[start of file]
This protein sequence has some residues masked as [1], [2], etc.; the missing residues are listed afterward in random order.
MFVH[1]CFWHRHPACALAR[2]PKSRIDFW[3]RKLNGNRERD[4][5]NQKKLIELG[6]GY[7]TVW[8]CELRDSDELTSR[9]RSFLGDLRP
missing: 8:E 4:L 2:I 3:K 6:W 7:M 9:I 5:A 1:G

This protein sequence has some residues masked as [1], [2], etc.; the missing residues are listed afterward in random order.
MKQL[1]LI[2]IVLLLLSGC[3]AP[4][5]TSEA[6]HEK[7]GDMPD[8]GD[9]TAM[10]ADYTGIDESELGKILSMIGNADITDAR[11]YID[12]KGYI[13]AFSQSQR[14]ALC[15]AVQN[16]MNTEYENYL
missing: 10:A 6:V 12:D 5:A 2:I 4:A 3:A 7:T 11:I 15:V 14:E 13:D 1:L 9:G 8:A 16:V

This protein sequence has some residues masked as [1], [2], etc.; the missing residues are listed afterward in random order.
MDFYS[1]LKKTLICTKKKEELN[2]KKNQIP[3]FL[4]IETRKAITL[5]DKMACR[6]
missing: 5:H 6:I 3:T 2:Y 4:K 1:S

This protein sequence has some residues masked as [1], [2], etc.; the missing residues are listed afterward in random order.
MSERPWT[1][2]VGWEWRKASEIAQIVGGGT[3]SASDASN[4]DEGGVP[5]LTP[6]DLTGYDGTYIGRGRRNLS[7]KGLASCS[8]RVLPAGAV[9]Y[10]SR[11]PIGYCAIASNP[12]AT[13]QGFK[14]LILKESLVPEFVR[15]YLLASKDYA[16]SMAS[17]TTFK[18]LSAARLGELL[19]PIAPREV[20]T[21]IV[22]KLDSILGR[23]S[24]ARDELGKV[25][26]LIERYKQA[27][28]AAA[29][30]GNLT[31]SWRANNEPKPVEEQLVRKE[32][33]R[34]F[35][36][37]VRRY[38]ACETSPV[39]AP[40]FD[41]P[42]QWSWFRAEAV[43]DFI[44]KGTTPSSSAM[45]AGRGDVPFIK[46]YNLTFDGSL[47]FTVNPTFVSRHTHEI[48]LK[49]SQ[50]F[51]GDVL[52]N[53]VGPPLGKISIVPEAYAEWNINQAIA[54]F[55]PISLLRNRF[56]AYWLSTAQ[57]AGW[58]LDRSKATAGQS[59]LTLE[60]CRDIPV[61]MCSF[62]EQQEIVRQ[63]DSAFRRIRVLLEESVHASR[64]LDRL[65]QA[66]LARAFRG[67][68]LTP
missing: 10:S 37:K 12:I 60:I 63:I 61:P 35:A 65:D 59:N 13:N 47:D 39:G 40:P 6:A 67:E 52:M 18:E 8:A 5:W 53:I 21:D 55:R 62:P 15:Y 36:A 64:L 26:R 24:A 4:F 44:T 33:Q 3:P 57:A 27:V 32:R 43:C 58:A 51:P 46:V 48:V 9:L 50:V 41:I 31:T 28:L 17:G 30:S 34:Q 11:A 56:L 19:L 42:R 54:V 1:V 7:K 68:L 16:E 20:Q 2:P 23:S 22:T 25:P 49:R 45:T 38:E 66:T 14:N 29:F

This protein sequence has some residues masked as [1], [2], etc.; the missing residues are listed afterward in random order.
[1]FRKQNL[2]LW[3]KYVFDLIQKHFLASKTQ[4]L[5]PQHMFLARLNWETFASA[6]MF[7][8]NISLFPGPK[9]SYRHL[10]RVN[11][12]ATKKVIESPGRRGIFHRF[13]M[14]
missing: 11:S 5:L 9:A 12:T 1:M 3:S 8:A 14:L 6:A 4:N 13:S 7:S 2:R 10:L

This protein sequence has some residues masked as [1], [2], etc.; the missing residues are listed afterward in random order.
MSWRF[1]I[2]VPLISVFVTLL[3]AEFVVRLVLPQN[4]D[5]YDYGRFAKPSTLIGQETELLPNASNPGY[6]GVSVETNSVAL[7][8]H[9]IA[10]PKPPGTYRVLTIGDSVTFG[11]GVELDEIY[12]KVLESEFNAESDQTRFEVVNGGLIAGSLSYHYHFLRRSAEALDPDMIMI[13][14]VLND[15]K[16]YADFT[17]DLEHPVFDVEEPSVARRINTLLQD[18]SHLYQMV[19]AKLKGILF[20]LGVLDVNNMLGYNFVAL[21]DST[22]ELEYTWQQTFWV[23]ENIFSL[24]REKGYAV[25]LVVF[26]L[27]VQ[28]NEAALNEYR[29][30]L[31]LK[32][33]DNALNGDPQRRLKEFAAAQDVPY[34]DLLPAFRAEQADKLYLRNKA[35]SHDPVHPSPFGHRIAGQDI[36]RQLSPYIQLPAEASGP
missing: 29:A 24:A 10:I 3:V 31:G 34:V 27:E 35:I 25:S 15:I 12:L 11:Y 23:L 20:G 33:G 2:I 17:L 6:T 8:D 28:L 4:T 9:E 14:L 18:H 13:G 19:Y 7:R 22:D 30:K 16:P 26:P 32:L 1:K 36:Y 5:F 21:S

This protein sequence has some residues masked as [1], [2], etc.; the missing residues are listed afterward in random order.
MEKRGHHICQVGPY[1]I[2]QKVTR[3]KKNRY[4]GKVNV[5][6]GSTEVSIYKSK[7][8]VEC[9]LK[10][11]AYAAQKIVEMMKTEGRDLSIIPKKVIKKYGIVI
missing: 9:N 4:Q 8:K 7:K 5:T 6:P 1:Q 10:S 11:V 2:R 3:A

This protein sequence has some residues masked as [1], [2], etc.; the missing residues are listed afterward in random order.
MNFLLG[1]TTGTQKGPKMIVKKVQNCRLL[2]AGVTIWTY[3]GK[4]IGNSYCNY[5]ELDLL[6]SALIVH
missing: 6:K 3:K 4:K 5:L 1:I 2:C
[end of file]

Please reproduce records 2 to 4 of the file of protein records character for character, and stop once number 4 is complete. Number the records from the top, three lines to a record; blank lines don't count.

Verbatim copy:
This protein sequence has some residues masked as [1], [2], etc.; the missing residues are listed afterward in random order.
MKQL[1]LI[2]IVLLLLSGC[3]AP[4][5]TSEA[6]HEK[7]GDMPD[8]GD[9]TAM[10]ADYTGIDESELGKILSMIGNADITDAR[11]YID[12]KGYI[13]AFSQSQR[14]ALC[15]AVQN[16]MNTEYENYL
missing: 10:A 6:V 12:D 5:A 2:I 4:A 3:A 7:T 11:I 15:V 14:E 13:D 1:L 9:G 8:A 16:V

This protein sequence has some residues masked as [1], [2], etc.; the missing residues are listed afterward in random order.
MDFYS[1]LKKTLICTKKKEELN[2]KKNQIP[3]FL[4]IETRKAITL[5]DKMACR[6]
missing: 5:H 6:I 3:T 2:Y 4:K 1:S

This protein sequence has some residues masked as [1], [2], etc.; the missing residues are listed afterward in random order.
MSERPWT[1][2]VGWEWRKASEIAQIVGGGT[3]SASDASN[4]DEGGVP[5]LTP[6]DLTGYDGTYIGRGRRNLS[7]KGLASCS[8]RVLPAGAV[9]Y[10]SR[11]PIGYCAIASNP[12]AT[13]QGFK[14]LILKESLVPEFVR[15]YLLASKDYA[16]SMAS[17]TTFK[18]LSAARLGELL[19]PIAPREV[20]T[21]IV[22]KLDSILGR[23]S[24]ARDELGKV[25][26]LIERYKQA[27][28]AAA[29][30]GNLT[31]SWRANNEPKPVEEQLVRKE[32][33]R[34]F[35][36][37]VRRY[38]ACETSPV[39]AP[40]FD[41]P[42]QWSWFRAEAV[43]DFI[44]KGTTPSSSAM[45]AGRGDVPFIK[46]YNLTFDGSL[47]FTVNPTFVSRHTHEI[48]LK[49]SQ[50]F[51]GDVL[52]N[53]VGPPLGKISIVPEAYAEWNINQAIA[54]F[55]PISLLRNRF[56]AYWLSTAQ[57]AGW[58]LDRSKATAGQS[59]LTLE[60]CRDIPV[61]MCSF[62]EQQEIVRQ[63]DSAFRRIRVLLEESVHASR[64]LDRL[65]QA[66]LARAFRG[67][68]LTP
missing: 10:S 37:K 12:I 60:I 63:I 61:P 35:A 65:D 59:N 13:N 47:D 39:G 40:P 6:A 67:E 52:M 18:E 8:A 5:W 53:I 21:D 55:R 62:P 15:Y 36:A 64:L 26:R 24:A 4:F 44:T 33:Q 3:P 57:A 27:V 32:R 43:C 58:A 51:P 46:V 48:V 9:L 50:V 41:I 31:T 28:L 17:G 30:S 34:Q 11:A 56:L 19:L 42:R 54:V 1:V 7:K 68:L 16:E 20:Q 2:P 23:S 22:T 25:P 49:R 45:T 38:E 66:T 14:N 29:F